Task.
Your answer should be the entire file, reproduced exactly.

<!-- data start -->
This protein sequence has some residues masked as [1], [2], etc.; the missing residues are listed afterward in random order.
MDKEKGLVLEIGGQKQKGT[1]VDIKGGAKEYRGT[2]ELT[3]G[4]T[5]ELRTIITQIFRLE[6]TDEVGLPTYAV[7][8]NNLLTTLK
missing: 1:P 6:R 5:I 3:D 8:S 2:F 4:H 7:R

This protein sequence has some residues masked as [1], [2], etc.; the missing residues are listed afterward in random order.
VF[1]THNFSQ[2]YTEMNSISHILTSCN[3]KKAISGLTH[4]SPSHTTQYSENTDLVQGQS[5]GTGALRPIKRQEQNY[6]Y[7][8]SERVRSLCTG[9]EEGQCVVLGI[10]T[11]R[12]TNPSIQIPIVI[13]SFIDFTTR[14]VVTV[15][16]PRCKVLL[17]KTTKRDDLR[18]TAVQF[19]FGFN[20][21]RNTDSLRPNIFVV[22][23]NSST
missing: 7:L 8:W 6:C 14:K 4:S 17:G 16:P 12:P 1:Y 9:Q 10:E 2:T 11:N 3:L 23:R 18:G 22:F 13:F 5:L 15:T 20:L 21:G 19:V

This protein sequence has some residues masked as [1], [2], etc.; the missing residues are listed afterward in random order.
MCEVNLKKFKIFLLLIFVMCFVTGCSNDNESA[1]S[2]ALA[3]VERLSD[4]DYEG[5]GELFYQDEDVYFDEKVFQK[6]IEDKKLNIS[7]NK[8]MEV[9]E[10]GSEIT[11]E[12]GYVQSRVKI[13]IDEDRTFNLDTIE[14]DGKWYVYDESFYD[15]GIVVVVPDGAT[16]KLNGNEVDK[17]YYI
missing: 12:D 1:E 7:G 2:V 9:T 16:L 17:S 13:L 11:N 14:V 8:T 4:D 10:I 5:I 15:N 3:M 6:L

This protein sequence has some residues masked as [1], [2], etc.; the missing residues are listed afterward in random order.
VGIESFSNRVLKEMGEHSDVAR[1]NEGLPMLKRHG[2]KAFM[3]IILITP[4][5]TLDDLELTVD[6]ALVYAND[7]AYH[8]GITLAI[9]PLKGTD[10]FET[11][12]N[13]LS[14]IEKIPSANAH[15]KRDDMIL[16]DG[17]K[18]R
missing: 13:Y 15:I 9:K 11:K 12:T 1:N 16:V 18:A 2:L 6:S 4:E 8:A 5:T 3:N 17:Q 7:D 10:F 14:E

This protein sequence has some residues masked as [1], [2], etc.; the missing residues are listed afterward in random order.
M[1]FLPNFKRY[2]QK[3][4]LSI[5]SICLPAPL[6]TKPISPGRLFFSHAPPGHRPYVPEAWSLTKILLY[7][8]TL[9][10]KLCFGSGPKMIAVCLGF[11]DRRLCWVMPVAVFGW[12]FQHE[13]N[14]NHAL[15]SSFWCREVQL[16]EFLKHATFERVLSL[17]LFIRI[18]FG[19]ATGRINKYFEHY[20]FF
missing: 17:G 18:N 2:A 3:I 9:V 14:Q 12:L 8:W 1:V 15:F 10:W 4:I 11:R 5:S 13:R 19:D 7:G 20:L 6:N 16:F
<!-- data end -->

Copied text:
This protein sequence has some residues masked as [1], [2], etc.; the missing residues are listed afterward in random order.
MDKEKGLVLEIGGQKQKGT[1]VDIKGGAKEYRGT[2]ELT[3]G[4]T[5]ELRTIITQIFRLE[6]TDEVGLPTYAV[7][8]NNLLTTLK
missing: 1:P 6:R 5:I 3:D 8:S 2:F 4:H 7:R

This protein sequence has some residues masked as [1], [2], etc.; the missing residues are listed afterward in random order.
VF[1]THNFSQ[2]YTEMNSISHILTSCN[3]KKAISGLTH[4]SPSHTTQYSENTDLVQGQS[5]GTGALRPIKRQEQNY[6]Y[7][8]SERVRSLCTG[9]EEGQCVVLGI[10]T[11]R[12]TNPSIQIPIVI[13]SFIDFTTR[14]VVTV[15][16]PRCKVLL[17]KTTKRDDLR[18]TAVQF[19]FGFN[20][21]RNTDSLRPNIFVV[22][23]NSST
missing: 7:L 8:W 6:C 14:K 4:S 17:G 16:P 12:P 1:Y 9:Q 10:E 2:T 11:N 3:L 23:R 18:G 22:F 13:F 5:L 15:T 20:L 21:G 19:V

This protein sequence has some residues masked as [1], [2], etc.; the missing residues are listed afterward in random order.
MCEVNLKKFKIFLLLIFVMCFVTGCSNDNESA[1]S[2]ALA[3]VERLSD[4]DYEG[5]GELFYQDEDVYFDEKVFQK[6]IEDKKLNIS[7]NK[8]MEV[9]E[10]GSEIT[11]E[12]GYVQSRVKI[13]IDEDRTFNLDTIE[14]DGKWYVYDESFYD[15]GIVVVVPDGAT[16]KLNGNEVDK[17]YYI
missing: 12:D 1:E 7:G 2:V 9:T 16:L 17:S 13:L 11:N 14:V 8:T 4:D 10:I 5:I 15:N 3:M 6:L

This protein sequence has some residues masked as [1], [2], etc.; the missing residues are listed afterward in random order.
VGIESFSNRVLKEMGEHSDVAR[1]NEGLPMLKRHG[2]KAFM[3]IILITP[4][5]TLDDLELTVD[6]ALVYAND[7]AYH[8]GITLAI[9]PLKGTD[10]FET[11][12]N[13]LS[14]IEKIPSANAH[15]KRDDMIL[16]DG[17]K[18]R
missing: 13:Y 15:I 9:K 11:K 12:T 1:N 16:V 18:A 2:L 6:S 4:E 8:A 5:T 3:N 17:Q 7:D 10:F 14:E

This protein sequence has some residues masked as [1], [2], etc.; the missing residues are listed afterward in random order.
M[1]FLPNFKRY[2]QK[3][4]LSI[5]SICLPAPL[6]TKPISPGRLFFSHAPPGHRPYVPEAWSLTKILLY[7][8]TL[9][10]KLCFGSGPKMIAVCLGF[11]DRRLCWVMPVAVFGW[12]FQHE[13]N[14]NHAL[15]SSFWCREVQL[16]EFLKHATFERVLSL[17]LFIRI[18]FG[19]ATGRINKYFEHY[20]FF
missing: 17:G 18:N 2:A 3:I 9:V 14:Q 12:L 8:W 1:V 15:F 10:W 4:I 11:R 5:S 13:R 19:D 7:G 20:L 6:N 16:F